UAPB scientist unlocks potentials of non-GMO soybeans

Will Hehemann School of Agriculture, Fisheries and Human Sciences

yathish ramena1Yathish Ramena, a doctoral candidate of aquaculture/fisheries at the University of Arkansas at Pine Bluff, and visiting scientist at the USDA/Agricultural Research Service (ARS) – Harry K. Dupree Stuttgart National Aquaculture Research Center, recently completed a study that examined non-genetically modified (GMO) soybean meal as a healthy and cost-effective substitute for fish meal in the diets of hybrid striped bass.

“The production of hybrid striped bass is an expanding aquaculture industry across the nation,” Ramena said. “As carnivorous fish, striped bass require a higher amount of protein in their diet. However, the price of fish meal has drastically increased in the last 20 years, from $450 to $2,300 per ton.”

Soybean meal is thought of as the best alternative to fish meal, as it has a dense protein profile, he said. Currently, most of the soybeans produced in the U.S. are genetically altered for higher production and disease resistance.

“In some fish, conventional soy products have been shown to cause adverse effects on growth and health performance that are linked to anti-nutritional factors (ANFs) in the processed soybean meal,” Ramena said. “These effects include lower digestibility and nutrient absorption rates.”

Ramena’s research focused on whether the use of traditionally bred soybeans reduces the negative impacts on hybrid striped bass. He used non-GMO soy varieties produced by the University of Arkansas at Fayetteville, which were specifically bred to contain fewer ANFs. Genetically modified (GMO) soybeans can also be produced to contain fewer ANFs, but negative perceptions of GMO-based feeds have stimulated more research on conventionally bred soybean varieties for use in the diets of farmed animals, he said.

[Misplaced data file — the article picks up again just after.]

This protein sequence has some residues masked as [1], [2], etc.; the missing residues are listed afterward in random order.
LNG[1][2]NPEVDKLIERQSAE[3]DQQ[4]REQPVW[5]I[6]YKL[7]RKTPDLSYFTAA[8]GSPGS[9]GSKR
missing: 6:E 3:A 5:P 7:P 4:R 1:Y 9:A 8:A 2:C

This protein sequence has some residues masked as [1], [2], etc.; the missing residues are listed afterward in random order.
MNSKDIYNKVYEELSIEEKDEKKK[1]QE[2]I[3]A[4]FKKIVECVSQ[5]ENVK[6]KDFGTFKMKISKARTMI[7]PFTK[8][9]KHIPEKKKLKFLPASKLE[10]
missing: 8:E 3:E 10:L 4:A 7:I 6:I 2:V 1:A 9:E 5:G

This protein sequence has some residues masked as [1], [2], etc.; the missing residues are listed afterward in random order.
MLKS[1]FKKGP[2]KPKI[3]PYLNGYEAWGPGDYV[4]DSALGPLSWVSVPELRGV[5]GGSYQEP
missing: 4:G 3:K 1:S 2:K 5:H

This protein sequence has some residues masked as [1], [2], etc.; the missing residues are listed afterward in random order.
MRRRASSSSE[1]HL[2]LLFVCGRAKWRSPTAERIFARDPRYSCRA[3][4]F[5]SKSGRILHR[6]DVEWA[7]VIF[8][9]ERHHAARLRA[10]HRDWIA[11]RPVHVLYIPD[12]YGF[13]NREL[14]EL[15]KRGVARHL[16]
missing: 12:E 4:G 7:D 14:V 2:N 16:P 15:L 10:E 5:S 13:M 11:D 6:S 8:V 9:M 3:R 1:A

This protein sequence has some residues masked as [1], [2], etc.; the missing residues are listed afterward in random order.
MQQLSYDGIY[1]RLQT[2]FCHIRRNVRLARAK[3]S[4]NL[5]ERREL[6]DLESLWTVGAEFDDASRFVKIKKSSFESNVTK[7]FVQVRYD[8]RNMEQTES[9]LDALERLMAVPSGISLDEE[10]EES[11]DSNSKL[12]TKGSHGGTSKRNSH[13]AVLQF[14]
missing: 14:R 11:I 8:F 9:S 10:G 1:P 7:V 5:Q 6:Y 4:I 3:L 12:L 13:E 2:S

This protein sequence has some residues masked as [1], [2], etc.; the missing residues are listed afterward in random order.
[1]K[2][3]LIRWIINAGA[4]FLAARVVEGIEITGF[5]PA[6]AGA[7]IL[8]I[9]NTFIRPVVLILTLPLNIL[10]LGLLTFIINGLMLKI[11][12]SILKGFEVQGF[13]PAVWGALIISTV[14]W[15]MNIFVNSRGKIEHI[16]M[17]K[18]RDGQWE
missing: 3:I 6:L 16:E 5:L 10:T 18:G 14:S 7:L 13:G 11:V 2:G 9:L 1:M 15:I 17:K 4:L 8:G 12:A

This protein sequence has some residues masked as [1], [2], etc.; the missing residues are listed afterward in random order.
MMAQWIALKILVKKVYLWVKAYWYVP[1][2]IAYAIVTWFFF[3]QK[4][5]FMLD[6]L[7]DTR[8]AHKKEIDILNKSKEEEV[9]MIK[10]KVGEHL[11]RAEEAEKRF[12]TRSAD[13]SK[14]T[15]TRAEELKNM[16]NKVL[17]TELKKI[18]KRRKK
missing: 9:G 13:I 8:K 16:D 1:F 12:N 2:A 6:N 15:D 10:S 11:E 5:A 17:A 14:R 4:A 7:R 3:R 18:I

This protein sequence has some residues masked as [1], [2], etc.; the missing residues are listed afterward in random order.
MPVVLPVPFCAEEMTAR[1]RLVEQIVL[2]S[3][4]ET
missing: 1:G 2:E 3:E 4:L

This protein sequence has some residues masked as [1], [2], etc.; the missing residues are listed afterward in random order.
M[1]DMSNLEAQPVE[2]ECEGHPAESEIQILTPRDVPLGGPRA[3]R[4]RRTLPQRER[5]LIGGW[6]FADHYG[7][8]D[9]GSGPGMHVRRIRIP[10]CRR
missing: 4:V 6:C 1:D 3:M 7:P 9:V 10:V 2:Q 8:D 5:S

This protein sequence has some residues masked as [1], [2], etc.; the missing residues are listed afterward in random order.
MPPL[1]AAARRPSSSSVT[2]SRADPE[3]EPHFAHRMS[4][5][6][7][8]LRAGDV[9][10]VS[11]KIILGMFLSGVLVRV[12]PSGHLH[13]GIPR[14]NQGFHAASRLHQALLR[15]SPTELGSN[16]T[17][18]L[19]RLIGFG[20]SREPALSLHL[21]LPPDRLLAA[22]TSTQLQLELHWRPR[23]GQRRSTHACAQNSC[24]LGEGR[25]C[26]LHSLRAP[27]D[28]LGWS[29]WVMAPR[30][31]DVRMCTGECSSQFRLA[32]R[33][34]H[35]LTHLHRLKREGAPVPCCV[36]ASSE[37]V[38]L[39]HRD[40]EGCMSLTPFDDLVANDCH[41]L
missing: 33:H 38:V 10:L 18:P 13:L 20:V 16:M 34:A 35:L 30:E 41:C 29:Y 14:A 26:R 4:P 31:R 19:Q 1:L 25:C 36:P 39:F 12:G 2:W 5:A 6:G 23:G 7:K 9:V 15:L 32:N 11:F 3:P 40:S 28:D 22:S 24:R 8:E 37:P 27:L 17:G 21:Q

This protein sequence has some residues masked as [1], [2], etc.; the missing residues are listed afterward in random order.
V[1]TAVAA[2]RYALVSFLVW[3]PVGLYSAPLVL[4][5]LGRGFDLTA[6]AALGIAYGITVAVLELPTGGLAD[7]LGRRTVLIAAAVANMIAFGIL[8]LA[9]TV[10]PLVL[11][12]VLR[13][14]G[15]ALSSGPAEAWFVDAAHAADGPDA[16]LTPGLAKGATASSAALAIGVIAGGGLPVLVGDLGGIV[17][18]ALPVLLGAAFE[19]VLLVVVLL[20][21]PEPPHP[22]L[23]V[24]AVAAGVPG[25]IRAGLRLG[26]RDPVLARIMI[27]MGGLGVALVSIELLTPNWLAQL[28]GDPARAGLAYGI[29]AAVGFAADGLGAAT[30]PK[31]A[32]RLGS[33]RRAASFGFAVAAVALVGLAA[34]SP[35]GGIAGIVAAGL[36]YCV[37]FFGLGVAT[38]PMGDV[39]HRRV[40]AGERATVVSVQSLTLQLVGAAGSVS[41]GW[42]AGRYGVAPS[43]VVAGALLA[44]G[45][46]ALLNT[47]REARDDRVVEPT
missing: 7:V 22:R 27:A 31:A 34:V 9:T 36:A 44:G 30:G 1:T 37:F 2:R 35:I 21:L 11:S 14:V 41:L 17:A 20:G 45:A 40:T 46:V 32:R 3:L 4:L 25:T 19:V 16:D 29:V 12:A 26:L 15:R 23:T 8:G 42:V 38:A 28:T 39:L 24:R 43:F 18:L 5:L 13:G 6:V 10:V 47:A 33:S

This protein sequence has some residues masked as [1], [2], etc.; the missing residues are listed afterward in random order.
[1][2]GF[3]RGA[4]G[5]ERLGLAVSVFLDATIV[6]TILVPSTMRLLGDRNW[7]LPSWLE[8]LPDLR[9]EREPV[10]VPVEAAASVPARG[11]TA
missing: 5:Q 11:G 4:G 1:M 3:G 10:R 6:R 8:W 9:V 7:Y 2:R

Digestibility trials indicated that hybrid striped bass fed with non-GMO soybean meal had a significantly higher rate of protein absorption than fish fed other meals. In the growth trial, Ramena replaced 100 percent fish meal with 100 percent non-GMO soybean meal.

The results were positive, Ramena said. Not only were the fish as healthy as fish fed with regular fish meal, but they also had higher immune capabilities for survival in unfavorable conditions.

This research provides new insight into the effects of improved strains of soybeans for bass diets,” Dr. Rebecca Lochmann, interim chair of the UAPB Department of Aquaculture and Fisheries and Ramena’s research advisor, said. “Bass are not vegetarians, so the ability to use cheaper plant meals in diets instead of fish meal while maintaining fish growth and health is a significant economic advance.”

Dr. Steve Rawles, Ramena’s USDA/ARS project mentor, said, “There is a lot of interest in increasing the use of soy products in carnivorous fish diets. Mr. Ramena’s work is an important contribution to that endeavor.”

Dr. Muthusamy Manoharan, interim assistant dean for research & Extension, UAPB School of Agriculture, Fisheries & Human Sciences, said the potential use of non-GMO soybeans in the diets of carnivorous fish adds to the industry’s sustainability.


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